Bicep

Bicep

by Paul Carr

1 September 2017

Bicep iron out and stitch together elements from throughout electronic musical history to create one of the most distinctive and exciting dance albums of the year.
 
cover art

Bicep

Bicep

(Ninja Tune)
US: 1 Sep 2017
UK: 1 Sep 2017

Who do you trust to introduce you to new music? Maybe a friend, an older sibling or another family member. Perhaps you look to your favourite band or artist to act as your musical guide. Since 2008, many dance music fans have counted on the curatorship of Belfast-born duo Matt McBriar and Andy Ferguson, a.k.a, Bicep.

Since starting their blog, FeelMyBicep.com, the duo have become renowned for their passion and profound understanding of electronic music as they have stewarded others, distilling the finest parts of dance music, both through their blog, and genre-defying, electric DJ sets. With this intense passion for electronic music coursing through their veins, it’s little surprise that they were capable of creating something extraordinary themselves. That came in 2015 with the genuinely stunning, club conquering “Just” track from the album of the same name. Since then the pair has continued to dig crates, polish forgotten gems, and mould and shape their love for electronic music into their own unique artistic vision.

Whether it be jungle, house, or italo-disco the whole ethos of the duo is to take everything they have learnt, filter it and see what rises to the top. That eclectic attitude has transferred admirably to this album. An album that sees the pair take all of that knowledge, understanding and judgement to iron out and stitch together elements from throughout electronic musical history.

Opener “Orca” manages the admirable feat of sounding fresh and wholly original but with enough tips of the hats that it sounds reassuringly familiar. The circling, swooping keyboards and the pop of percussion and hi-hat are the techno-house blueprint that allows the duo to build layers of synths and sampled, whispered vocals, giving it a classic old-skool feel. The stunning, “Glue”, is another song underpinned by a classic house beat with an almost otherworldly spinning, looping hook, mesmerizing in its deceptively simplistic genius. “Ayaya” is a classic slice of mid-tempo techno with echoing, plink plonk keys and strangulated sharp loops and noises that bounce and tumble. Once again, it evokes memories of dance music’s past glories but sounds exhilaratingly fresh - like finding a lost seven-inch in a forgotten, dusty crate.

The winding, knotty tech house of “Spring” sees the duo knit together intricate, clattering rhythms that gently build in tempo. It’s distinctive, swaggering groove and manic intensity is offset immediately by the more gentle ambience of “Drift”. Here, cascading washes of synths cling around a single, clipped note. It’s this ability to incorporate so many different electronic elements that keeps everything varied and exciting. For example, “Opal” expands their sound further to incorporate elements of dub into the mix. By doing so, they allow the track to casually draw you in before subtlety gathering pace with parts allowed to shrink away before being shocked back to life.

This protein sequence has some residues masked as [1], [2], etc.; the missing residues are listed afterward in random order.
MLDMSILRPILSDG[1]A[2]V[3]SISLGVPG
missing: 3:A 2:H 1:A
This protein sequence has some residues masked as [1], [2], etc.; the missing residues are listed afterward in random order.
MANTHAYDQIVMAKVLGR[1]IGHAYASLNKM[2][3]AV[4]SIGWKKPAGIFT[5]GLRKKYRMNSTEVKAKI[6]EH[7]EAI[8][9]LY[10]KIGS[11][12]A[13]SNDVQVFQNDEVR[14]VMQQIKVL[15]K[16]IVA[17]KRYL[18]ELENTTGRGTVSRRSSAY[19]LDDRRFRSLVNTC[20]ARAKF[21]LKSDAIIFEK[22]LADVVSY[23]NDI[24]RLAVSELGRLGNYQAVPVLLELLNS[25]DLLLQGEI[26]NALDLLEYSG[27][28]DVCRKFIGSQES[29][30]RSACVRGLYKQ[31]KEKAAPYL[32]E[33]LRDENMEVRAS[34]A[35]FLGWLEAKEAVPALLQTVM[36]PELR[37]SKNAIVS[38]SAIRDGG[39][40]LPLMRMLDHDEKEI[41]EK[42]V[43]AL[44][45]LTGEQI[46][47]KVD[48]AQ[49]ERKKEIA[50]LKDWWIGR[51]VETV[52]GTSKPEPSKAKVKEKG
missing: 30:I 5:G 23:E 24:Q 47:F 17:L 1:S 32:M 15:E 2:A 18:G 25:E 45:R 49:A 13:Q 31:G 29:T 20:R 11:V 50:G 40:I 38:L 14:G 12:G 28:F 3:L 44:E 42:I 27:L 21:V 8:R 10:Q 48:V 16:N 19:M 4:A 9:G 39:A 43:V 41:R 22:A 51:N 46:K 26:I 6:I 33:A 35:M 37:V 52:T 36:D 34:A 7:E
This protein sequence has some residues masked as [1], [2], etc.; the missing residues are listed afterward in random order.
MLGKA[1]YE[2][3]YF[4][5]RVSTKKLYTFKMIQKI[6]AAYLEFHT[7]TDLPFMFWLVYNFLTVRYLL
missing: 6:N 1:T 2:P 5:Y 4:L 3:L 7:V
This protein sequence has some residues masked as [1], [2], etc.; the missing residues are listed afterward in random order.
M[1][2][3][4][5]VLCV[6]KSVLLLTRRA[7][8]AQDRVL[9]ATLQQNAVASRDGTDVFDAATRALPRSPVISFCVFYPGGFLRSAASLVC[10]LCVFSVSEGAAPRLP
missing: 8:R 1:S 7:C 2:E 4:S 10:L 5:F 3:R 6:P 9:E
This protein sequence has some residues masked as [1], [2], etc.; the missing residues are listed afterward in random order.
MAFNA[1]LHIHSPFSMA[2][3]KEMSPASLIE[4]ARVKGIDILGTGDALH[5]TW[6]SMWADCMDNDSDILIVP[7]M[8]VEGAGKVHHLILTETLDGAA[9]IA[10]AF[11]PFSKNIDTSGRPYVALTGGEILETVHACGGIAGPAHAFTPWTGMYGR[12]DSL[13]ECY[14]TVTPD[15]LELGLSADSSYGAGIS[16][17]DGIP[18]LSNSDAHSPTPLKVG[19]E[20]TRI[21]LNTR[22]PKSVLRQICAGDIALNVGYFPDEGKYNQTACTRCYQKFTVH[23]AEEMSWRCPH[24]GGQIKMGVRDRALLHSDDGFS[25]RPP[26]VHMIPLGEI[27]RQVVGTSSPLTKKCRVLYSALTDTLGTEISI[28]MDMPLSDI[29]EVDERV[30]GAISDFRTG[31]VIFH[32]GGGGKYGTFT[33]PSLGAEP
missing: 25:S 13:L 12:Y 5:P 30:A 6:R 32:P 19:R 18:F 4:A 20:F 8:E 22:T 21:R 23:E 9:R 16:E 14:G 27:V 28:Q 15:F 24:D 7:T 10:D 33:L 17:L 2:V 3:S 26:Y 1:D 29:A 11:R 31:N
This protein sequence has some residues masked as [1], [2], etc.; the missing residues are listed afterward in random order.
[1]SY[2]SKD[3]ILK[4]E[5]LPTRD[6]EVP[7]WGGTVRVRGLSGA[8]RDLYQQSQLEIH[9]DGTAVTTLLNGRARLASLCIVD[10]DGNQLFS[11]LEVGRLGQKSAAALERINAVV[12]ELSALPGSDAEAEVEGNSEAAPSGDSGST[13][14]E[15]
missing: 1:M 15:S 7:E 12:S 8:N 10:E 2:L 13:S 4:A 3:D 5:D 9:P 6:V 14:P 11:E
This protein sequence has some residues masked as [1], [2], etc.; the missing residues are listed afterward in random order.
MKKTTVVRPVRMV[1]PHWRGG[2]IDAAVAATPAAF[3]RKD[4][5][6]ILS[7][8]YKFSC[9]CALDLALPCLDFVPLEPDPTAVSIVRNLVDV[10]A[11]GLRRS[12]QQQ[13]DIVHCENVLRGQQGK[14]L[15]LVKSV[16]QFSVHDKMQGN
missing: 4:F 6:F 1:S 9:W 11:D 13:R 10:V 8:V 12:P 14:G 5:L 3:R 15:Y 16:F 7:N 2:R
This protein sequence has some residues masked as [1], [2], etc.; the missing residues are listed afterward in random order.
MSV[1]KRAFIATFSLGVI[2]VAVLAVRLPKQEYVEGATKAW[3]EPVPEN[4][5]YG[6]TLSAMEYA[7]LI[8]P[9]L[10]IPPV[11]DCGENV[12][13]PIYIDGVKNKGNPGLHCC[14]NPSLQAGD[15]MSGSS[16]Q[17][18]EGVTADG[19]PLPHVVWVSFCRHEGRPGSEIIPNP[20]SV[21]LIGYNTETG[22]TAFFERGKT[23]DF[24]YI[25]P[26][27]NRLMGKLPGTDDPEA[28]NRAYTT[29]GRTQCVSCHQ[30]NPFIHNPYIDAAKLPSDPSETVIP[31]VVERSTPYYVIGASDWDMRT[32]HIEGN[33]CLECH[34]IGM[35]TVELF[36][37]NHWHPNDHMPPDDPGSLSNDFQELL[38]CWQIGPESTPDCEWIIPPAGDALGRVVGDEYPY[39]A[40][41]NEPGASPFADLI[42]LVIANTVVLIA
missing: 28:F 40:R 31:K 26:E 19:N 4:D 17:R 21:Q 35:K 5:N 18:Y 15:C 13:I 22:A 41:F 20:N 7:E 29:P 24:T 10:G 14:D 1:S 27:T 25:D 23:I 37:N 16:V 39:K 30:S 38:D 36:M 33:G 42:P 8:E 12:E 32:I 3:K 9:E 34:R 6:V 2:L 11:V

“Rain” mines ‘90s trance and comes up with more electronic gold. Morse code keys and trancey Indian voice sample are infused with oscillating, modular synths that raise the song up before gently setting back down. This continues with “Ayr” as they create an ambient, almost euphoric mood with a subtle edge as calming, sweeping chords do battle with skittering, oscillating synths before eventually losing out to clean piano chords. It’s a gorgeous track that sets up the alluring, elegance of “Vale” with its springy, distorted keys and steely percussion acting as the the perfect foil for the, as yet uncredited, sumptuous female vocals. If that was the end of the album, then Bicep would have have easily created one of the electronic albums of the year. However, they have one more rabbit to pull from the hat in the form of “Aura”.

Closer “Aura” is the track to haul you back on your feet. A perfect set closer for when a DJ needs to wring that last drop of energy from the crowd. The thud and groove of the beat serve as an invitation to join them for one more round. Every layer is allowed to swell and build, becoming the perfect storm of barely contained tech house. It’s a stunning conclusion to the album that will leave every single listener panting for breath. 

Bicep have taken all of their influences and crafted them into a delightfully homogeneous whole. This is a loose, liberated record as the pair tease with layers of intricately woven synths, keyboards that demonstrate a suitably delicate and deft touch. A remarkable and distinctive album from artists who live and breathe dance music. This is what any fan of their carefully curated blog and expertly considered DJ sets would want.

Bicep

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Topics: bicep | electronic
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